Many businesses and brands have a hard time deciding whether a Facebook post or a Facebook group is best for them. Pages are great for two-way communication between a business and its customers, while groups allow equal communication between all members and fans. On July 19, Facebook helped alleviate the page versus group debate by announcing a new feature that combines the two: Groups for Pages.

Groups for Pages allows the 70 million existing Facebook Pages for businesses, brands, newspapers, and more to link a fan group directly to their page. Facebook has described the feature as a way to create super fan clubs where fans can interact with one another and the businesses they care about. A business page can create its own official group or link its page with an existing group to make it official.

So what is the point of this new feature? According to Facebook Chief Product Officer Chris Cox, Groups for Pages allows fans “to be a part of the day-to-day discussion of the decisions inside the walls of an organization they care about, and more importantly to connect with everyone else who felt the same way.”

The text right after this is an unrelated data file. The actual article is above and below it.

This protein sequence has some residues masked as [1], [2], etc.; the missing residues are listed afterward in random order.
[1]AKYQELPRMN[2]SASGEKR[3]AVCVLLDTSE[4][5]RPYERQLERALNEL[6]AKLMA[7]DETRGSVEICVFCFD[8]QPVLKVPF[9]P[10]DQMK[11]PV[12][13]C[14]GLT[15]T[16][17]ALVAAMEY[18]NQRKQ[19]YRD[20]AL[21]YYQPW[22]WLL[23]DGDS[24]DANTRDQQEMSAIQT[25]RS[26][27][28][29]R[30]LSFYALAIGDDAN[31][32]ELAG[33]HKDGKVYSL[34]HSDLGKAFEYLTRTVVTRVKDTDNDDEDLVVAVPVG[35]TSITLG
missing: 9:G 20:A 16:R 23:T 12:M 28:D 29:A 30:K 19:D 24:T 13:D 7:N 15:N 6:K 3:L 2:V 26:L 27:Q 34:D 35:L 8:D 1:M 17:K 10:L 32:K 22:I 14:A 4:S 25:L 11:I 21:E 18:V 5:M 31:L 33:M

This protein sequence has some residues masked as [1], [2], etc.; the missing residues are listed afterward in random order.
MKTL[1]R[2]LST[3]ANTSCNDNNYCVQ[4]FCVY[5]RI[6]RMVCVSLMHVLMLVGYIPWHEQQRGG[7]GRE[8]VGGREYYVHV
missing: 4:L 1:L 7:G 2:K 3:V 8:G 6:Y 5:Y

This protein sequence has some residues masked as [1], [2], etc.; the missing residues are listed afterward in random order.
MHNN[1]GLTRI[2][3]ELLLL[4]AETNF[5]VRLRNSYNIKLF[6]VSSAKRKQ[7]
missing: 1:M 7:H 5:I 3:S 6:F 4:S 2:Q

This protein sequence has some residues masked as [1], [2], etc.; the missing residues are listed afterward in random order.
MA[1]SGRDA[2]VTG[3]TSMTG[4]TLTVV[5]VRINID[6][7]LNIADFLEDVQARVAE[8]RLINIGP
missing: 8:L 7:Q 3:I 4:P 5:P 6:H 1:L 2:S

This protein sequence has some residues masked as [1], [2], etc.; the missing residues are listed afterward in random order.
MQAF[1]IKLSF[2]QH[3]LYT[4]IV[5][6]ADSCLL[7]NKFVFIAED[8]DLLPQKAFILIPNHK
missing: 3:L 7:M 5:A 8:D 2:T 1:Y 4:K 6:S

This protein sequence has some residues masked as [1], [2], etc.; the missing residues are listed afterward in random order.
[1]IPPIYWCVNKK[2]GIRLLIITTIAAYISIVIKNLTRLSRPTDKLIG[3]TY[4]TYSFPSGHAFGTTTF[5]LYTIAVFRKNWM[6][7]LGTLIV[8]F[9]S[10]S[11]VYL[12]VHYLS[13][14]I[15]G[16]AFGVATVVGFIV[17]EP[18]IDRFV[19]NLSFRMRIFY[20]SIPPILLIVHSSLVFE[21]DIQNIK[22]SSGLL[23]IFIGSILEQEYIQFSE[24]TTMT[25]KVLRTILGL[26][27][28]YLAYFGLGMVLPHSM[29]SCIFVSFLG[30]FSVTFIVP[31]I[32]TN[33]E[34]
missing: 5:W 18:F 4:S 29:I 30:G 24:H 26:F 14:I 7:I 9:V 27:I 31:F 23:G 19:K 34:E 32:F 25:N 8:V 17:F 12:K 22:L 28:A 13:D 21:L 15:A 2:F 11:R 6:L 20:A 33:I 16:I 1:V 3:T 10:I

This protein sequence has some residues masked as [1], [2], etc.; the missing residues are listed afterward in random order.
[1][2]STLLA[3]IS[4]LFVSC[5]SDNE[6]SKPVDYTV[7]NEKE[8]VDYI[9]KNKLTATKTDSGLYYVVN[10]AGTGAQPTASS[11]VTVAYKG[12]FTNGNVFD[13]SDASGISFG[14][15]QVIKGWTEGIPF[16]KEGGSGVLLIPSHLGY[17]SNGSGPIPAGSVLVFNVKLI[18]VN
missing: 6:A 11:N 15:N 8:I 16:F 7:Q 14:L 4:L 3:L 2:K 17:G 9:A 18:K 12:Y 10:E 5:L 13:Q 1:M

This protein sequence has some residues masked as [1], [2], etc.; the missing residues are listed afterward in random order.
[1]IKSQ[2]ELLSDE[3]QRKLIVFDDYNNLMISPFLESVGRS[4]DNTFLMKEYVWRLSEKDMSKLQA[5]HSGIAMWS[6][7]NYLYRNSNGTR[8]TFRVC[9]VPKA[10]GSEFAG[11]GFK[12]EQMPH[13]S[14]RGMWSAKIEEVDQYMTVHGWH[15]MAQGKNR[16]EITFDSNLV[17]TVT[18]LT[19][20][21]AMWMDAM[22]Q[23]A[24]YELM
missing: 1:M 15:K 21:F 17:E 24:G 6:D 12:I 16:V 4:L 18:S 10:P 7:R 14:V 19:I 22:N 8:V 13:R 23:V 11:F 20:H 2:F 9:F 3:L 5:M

The new feature is essentially a great way for businesses to create a community-centered around their brand or product. Groups for Pages will allow fans to establish a stronger connection with the brands they love through active participation and more meaningful discussions with the brands and their representatives. Fans will feel like a member of the organization rather than just a fan.

Before the feature’s rollout on July 19, Facebook quietly tested Groups for Pages this past spring. During the test, The Washington Post saw success with a group called PostThis — from The Washington Post. In the group, WaPo reporters discuss their stories and the process behind them with fans. Cox described the group as “a digital version of letters to the editor, but with ongoing real-time discussions.”

Building a strong online community is vital for businesses in the age of social media, and this feature will only strengthen the bond between organizations and their fans. By facilitating discussions with and between fans, businesses can both strengthen existing social relationships and build new ones.

In June, Facebook changed its mission statement. It now reads: “to bring the world closer together.” Groups for Pages is an example of the social media platform attempting to do just that by bridging the gap between organizations and their fans. If you’re looking to take your organization’s social community to the next level, Groups for Pages is the right step for you.

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